Fremont County currently has the highest number of known COVID-19 cases in Wyoming - nine out of 20 that have been confirmed in our state by Friday. Eight of Fremont County's cases are residents or staff members at Lander's Showboat Retirement Center, and state health officials say the ninth case is directly related to that cluster.
Wyoming Public Radio's Savannah Maher has been reporting from Lander. She talked with Bob Beck about news that one of those Lander patients was initially denied testing, and how the city and county are responding to the pandemic.
Bob Beck: That's an alarming story from Tesla Meyer.
Savannah Maher: It is on many levels, but what raises the most serious questions for me is the fact that this woman was initially passed over for testing. She's 63-years old with pre-existing respiratory problems, a resident of a long-term care facility, she had a severe cough. I reached out to SageWest, and they say they can't comment out of concern for the patient's privacy. But based on what we've been told by the state Department of Health, she should've fallen squarely into their criteria for testing. She also rode the senior center bus twice on Friday, and visited St. John's Clinic and Sage West in Lander. It seems likely that she could've infected other vulnerable people.
BB: And I assume we can expect the number of cases in Fremont County to continue to rise.
SM: We can. I spoke with Lander's Assistant Mayor Rajean Strube Fossen. As of Friday morning, she said a shipment of medical supplies was on its way to Fremont County.
"Test kits and PPE have been routed to our Fremont County Incident Command Center. And we have hundreds of tests available to us in Fremont County."
She said the number of people hospitalized for the illness at SageWest in Lander also rose from 3 to 4 by Friday morning, though she said no one is in critical condition or on a ventilator. She wasn't sure how many tests had been administered in Fremont County.
BB: So how are cities and towns in Fremont County responding?
SM: Well, like everywhere else in Wyoming, all schools are closed here. After the governor's order on Thursday night, bars and restaurants in town are only providing curbside pick up and delivery. The city of Lander declared a state of emergency earlier this week, freeing up city officials to respond to the changing situation with policy change without going through the City Council. Lander and Riverton city buildings are closed to the public. Residents are being asked not to gather in groups of more than 10, and law enforcement throughout Fremont County have suspended non-urgent service. That means we're all being asked not to call in for example about a dog-at-large or other things like that.
BB: What's the mood like in Lander?
SM: I'm practicing social distancing - I actually haven't left my apartment in several days except to take the dog out. But my partner ventured out on Thursday for groceries. That was before the Governor's order, so some bars and restaurants had a few customers. The locally-owned grocery store was busier than usual, probably because word got around that they had a shipment of toilet paper. But employees were wearing gloves. In Fremont County, we're lucky to be close to Sinks Canyon and the Wind River mountains, so I've seen lots of people on social media taking advantage of that to go hiking, biking, climbing.Overall though, I think people are rattled. There was a sense that being such a remote community, we might be insulated from this illness. Now that there's clear community spread, people are scared.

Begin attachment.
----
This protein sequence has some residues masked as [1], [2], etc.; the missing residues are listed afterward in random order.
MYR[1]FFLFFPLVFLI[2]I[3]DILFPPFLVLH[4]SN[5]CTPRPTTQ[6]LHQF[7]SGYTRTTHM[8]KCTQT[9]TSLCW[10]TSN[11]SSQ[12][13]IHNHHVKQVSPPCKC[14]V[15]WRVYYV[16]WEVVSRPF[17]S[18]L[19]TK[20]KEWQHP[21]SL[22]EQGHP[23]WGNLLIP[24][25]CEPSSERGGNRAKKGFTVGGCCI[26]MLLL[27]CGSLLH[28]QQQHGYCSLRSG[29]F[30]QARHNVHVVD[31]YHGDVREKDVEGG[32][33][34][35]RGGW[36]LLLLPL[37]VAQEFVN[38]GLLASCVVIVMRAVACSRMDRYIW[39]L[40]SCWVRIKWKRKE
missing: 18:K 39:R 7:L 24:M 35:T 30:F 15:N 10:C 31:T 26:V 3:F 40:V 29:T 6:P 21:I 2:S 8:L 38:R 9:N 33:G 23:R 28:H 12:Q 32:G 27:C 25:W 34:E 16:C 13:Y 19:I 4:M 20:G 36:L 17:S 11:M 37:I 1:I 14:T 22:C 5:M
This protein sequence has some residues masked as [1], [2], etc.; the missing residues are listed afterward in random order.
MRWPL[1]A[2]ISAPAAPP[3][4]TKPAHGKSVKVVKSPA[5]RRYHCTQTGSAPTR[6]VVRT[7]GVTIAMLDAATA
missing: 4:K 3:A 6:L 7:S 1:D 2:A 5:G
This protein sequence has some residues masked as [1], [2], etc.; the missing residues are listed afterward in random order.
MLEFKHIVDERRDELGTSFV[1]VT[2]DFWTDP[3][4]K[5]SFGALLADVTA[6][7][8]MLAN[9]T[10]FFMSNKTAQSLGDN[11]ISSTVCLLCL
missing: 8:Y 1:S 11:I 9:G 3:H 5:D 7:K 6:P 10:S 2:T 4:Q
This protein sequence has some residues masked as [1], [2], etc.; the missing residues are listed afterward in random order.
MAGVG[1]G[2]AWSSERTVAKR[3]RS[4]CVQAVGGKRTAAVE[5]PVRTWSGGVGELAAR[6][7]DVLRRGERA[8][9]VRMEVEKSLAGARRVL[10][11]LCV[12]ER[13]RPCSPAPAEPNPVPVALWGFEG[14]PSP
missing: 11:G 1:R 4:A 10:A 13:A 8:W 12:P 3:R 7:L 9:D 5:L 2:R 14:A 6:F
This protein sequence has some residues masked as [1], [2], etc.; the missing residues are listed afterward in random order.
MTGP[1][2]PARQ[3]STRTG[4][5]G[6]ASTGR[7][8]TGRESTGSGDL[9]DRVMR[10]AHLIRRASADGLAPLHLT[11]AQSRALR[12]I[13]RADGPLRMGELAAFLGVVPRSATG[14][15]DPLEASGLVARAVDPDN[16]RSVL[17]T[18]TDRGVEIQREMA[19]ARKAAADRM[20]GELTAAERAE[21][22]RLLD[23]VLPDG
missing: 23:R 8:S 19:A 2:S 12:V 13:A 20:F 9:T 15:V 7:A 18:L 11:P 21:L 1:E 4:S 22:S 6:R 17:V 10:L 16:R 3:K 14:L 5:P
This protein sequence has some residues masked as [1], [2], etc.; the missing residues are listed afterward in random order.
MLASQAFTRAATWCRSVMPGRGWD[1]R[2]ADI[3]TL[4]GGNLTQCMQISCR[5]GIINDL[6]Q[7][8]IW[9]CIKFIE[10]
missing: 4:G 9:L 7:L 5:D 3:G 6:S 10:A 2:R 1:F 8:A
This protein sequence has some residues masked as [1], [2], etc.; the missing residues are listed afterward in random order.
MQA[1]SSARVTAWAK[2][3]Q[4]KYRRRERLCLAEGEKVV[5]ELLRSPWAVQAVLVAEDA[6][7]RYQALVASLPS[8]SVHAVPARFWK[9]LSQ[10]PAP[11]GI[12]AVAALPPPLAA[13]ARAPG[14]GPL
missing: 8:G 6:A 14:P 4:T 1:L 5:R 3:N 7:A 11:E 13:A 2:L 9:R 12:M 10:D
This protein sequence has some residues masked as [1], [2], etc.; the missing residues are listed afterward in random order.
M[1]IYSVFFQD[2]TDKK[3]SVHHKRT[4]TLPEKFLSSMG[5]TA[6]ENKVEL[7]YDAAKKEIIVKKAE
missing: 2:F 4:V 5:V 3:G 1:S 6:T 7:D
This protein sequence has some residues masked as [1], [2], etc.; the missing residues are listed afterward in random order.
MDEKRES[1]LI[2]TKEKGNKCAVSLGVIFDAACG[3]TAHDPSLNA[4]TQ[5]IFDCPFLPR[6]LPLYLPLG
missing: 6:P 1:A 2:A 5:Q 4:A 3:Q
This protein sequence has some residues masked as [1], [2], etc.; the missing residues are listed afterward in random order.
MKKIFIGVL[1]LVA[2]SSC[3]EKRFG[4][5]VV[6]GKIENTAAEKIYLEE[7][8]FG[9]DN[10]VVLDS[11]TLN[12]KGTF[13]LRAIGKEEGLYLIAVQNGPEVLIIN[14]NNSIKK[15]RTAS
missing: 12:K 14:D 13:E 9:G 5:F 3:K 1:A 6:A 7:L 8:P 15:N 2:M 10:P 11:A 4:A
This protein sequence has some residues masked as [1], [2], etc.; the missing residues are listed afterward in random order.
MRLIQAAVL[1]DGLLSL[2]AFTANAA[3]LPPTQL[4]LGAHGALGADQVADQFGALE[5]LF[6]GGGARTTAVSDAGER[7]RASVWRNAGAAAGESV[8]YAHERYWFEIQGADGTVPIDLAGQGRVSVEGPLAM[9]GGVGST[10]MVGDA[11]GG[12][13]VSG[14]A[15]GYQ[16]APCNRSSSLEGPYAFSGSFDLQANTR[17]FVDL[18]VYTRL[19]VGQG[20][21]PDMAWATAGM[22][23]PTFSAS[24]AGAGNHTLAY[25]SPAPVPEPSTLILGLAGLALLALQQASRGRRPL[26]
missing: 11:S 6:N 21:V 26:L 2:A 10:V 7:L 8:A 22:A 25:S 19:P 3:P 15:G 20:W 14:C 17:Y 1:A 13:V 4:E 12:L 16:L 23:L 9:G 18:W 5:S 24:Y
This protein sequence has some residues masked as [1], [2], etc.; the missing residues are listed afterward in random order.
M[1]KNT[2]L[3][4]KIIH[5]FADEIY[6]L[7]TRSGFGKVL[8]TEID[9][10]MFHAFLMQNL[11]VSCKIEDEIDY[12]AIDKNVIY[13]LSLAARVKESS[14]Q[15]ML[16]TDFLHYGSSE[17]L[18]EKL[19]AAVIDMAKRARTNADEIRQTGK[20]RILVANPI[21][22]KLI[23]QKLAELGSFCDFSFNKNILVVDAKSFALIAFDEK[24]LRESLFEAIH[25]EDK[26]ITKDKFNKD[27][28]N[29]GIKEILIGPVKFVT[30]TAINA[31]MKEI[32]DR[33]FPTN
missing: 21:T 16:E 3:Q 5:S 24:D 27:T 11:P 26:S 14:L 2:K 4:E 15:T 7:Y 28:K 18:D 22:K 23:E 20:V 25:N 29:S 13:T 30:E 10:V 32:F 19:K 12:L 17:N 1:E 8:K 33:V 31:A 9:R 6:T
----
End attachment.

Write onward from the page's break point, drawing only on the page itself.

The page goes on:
BB: And your usual beat is covering the Wind River Reservation - how are folks there holding up?
SM: There are no confirmed cases yet on the rez. But there are lots of reasons why Wind River is especially vulnerable. There are a lot of health disparities there - high rates of illnesses like asthma, diabetes, heart disease. A high rate of people, especially elders, are taking medication that suppresses their immune system. There's a housing crisis on Wind River - most people live in multigenerational homes, many live in severely overcrowded homes where the disease could spread very quickly among 15 or 20 people. And the vast majority of tribal members rely on the reservation's two federally funded Indian Health Service facilities for care. Many don't have outside health insurance, meaning they don't have the flexibility to go elsewhere if the IHS clinics become overwhelmed. I will say that, just from my observation, it seems that those IHS clinics have been preparing farther in advance and perhaps more rigorously than others. I know Wind River Family and Community Healthcare had laid out protocol a month before Wyoming saw its first case, and they started triaging patients in their parking lot over a week ago, long before other facilities started taking that precaution. I spoke with Richard Brannan, CEO of that facility - he said they've been preparing so rigorously because they don't expect any assistance from the feds.
"There isn't going to be a Lone Ranger riding up with a white hat and a white stallion and say, 'I'm gonna save you,' or whatever. We have to be prepared, given the limitations of our resources.
Brannan called on the Indian Health Service to provide more tests to tribal clinics - he called on them to release emergency funding. Since then, the federal government has allocated over 100 million dollars just for tribes and IHS facilities to fight COVID-19. We'll have to wait and see how much of that trickles down to Wind River.
BB: Savannah, thank you for the update.
SM: Thanks, Bob.
Have a question about this story? Contact the reporter, Savannah Maher, at email@example.com.